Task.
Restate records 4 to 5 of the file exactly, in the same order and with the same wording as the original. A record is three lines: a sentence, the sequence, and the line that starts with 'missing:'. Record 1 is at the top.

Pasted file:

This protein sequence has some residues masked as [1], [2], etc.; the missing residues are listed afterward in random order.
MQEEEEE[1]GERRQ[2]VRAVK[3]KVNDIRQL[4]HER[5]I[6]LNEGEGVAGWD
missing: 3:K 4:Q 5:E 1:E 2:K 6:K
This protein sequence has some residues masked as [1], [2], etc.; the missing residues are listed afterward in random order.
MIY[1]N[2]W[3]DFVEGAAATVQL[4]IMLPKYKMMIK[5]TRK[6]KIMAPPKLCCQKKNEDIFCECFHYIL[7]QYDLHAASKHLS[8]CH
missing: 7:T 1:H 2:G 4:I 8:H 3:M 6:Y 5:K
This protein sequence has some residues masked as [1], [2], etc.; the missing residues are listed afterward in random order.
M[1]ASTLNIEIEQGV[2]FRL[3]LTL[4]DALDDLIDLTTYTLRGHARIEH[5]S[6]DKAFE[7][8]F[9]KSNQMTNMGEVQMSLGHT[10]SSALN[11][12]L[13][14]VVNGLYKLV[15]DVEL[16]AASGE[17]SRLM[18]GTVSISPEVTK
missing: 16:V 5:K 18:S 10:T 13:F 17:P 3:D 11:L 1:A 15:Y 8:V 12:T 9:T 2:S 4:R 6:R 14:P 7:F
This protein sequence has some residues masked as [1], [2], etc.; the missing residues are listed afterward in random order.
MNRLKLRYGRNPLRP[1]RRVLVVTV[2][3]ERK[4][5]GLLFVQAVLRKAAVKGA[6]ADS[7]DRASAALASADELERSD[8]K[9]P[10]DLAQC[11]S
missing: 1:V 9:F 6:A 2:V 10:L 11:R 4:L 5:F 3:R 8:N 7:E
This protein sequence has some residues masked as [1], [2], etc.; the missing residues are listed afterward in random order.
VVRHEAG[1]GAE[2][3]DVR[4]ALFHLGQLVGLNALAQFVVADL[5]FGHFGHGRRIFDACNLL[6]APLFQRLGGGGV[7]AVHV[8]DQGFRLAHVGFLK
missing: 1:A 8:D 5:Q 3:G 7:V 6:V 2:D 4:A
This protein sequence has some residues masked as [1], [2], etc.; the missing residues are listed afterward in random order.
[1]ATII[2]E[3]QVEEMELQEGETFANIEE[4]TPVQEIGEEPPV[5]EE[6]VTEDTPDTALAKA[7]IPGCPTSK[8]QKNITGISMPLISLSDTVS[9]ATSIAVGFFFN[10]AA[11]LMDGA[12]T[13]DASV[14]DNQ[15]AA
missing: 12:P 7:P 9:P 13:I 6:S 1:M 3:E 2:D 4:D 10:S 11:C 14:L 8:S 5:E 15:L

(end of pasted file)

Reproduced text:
This protein sequence has some residues masked as [1], [2], etc.; the missing residues are listed afterward in random order.
MNRLKLRYGRNPLRP[1]RRVLVVTV[2][3]ERK[4][5]GLLFVQAVLRKAAVKGA[6]ADS[7]DRASAALASADELERSD[8]K[9]P[10]DLAQC[11]S
missing: 1:V 9:F 6:A 2:V 10:L 11:R 4:L 5:F 3:R 8:N 7:E
This protein sequence has some residues masked as [1], [2], etc.; the missing residues are listed afterward in random order.
VVRHEAG[1]GAE[2][3]DVR[4]ALFHLGQLVGLNALAQFVVADL[5]FGHFGHGRRIFDACNLL[6]APLFQRLGGGGV[7]AVHV[8]DQGFRLAHVGFLK
missing: 1:A 8:D 5:Q 3:G 7:V 6:V 2:D 4:A